EDINBURGH | GLASGOW | ABERDEEN | INVERNESS | DUNDEE | PERTH

Foxgloves

at Assembly Roxy

* * * - -

Jonathan Whiteside’s play starts strong, though lacks the horror feel you hope for.

Image of Foxgloves

As part of this year’s Formation Festival lineup, Strawmoddie Theatre Company bring Foxgloves to the Assembly Roxy here in Edinburgh. The poisonous plant takes centre stage, albeit subtly, as a formerly estranged sibling duo try to reconcile their relationship. Nancy and her older brother Serge are trying to clear out their grandfather’s basement after his passing. On the surface of it, all seems normal. But tensions brew in the claustrophobic and surreal environment of the basement, with it eventually becoming harder and harder for the audience to separate fact from fiction. The sifting through of a dead man’s belongings adds a necessary touch of intrigue and makes for a well thought-out production.

Foxgloves wastes no time before diving straight into establishing Nancy and Serge’s relationship; it is a fast-paced piece from the outset. A number of boxes and clutter are a metaphorical representation of their combined baggage from over the years, which loom unaccounted for.

Actors Madeleine McGirk and Alexander Gray play their parts with considerable credibility and sincerity. However, Jonathan Whiteside’s script slows down mid-way through the piece. Some of the scares are predictable. Also, the background narration adds nothing to the production. If anything, the actors are fine without the narrator explaining what they are about to do next.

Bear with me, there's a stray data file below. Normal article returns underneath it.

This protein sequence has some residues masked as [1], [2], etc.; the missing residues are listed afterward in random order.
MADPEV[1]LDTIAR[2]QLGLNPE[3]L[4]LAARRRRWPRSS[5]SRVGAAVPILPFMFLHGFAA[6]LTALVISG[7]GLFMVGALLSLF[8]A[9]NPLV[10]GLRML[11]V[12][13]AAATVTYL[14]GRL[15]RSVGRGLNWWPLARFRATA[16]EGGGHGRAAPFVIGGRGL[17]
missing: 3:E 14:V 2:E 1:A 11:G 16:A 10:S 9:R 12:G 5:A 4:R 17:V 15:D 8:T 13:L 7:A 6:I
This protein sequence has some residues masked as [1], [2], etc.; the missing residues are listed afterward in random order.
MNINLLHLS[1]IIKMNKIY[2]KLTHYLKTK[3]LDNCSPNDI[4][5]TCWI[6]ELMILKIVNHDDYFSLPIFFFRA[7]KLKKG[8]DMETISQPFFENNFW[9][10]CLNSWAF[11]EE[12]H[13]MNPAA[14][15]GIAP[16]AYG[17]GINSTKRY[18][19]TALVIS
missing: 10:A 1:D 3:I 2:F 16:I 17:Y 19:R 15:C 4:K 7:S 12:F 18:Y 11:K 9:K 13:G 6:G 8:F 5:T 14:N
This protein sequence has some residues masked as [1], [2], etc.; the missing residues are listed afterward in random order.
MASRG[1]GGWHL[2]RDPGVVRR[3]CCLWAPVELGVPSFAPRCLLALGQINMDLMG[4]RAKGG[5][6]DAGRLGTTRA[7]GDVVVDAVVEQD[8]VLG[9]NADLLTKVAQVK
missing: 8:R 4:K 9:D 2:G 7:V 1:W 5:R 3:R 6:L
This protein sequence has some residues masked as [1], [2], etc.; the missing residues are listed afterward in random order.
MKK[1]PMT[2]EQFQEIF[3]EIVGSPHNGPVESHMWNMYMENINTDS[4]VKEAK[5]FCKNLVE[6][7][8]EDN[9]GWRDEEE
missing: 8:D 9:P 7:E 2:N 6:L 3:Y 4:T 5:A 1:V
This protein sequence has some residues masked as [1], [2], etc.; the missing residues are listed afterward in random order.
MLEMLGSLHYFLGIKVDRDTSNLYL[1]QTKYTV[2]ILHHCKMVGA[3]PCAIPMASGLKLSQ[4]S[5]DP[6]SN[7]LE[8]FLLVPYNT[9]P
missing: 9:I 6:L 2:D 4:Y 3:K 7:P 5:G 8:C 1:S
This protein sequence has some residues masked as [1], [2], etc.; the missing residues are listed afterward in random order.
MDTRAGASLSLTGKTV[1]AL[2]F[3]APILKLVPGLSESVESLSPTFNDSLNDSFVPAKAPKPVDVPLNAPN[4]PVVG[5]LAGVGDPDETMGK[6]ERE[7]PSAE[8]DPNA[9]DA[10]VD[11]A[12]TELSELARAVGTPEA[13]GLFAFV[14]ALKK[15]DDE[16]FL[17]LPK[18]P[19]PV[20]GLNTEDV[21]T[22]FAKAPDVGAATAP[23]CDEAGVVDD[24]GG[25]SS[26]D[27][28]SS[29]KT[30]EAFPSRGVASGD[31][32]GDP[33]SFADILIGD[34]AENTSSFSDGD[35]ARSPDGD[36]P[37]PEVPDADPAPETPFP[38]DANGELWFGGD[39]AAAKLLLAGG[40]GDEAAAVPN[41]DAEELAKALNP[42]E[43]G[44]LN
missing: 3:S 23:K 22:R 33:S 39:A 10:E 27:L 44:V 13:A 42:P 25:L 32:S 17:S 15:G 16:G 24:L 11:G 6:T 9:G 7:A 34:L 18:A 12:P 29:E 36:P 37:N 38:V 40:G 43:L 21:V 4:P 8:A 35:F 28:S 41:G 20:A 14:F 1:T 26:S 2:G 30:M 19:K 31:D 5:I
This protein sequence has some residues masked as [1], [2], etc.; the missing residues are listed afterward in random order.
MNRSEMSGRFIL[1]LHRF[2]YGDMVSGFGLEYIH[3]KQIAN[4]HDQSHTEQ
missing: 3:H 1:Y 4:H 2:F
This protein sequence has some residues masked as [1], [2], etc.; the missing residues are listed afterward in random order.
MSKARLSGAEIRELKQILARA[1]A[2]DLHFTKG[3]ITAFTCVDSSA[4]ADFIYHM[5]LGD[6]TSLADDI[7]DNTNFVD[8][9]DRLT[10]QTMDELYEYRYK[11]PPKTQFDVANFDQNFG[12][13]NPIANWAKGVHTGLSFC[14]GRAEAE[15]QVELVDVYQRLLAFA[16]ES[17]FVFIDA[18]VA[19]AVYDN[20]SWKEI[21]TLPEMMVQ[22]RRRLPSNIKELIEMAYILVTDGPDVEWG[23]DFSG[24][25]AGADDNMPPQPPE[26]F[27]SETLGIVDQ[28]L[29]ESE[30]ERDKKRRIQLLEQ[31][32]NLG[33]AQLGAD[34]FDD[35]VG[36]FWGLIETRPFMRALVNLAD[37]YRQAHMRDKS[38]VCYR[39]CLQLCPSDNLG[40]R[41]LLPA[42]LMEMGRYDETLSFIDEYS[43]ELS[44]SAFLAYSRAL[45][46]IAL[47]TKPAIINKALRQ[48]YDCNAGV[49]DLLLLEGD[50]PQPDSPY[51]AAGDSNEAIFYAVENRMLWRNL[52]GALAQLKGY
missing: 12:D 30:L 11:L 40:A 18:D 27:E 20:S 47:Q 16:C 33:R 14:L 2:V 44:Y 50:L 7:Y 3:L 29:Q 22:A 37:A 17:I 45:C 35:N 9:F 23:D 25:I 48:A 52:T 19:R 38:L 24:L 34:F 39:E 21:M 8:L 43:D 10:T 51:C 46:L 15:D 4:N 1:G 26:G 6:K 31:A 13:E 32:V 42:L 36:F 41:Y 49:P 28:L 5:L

Despite that, David Laing’s production has a few things going for itself. A plot twist at the end, a nicely executed finish and good use of the space and the props all make Foxgloves an enjoyable piece of theatre to watch, as they serve to create an surrealistic atmosphere within the theatre.  As for the play’s genre, horror may be a bit too far: spine-tingling would be more appropriate.

/ @AuditBanshee


Udita works in technology innovation by day and is a creative writer by night. When she’s not at the theatre, she’s poking around in charity shops and second-hand bookstores. Travels have taken her from surviving a supercyclone in 1999 to featuring on the cover of a Scottish Book Trust anthology in 2013, both of which are excellent ice-breakers. Some of her favourite things include old books, pressed flowers, and the drama of Edinburgh skies.

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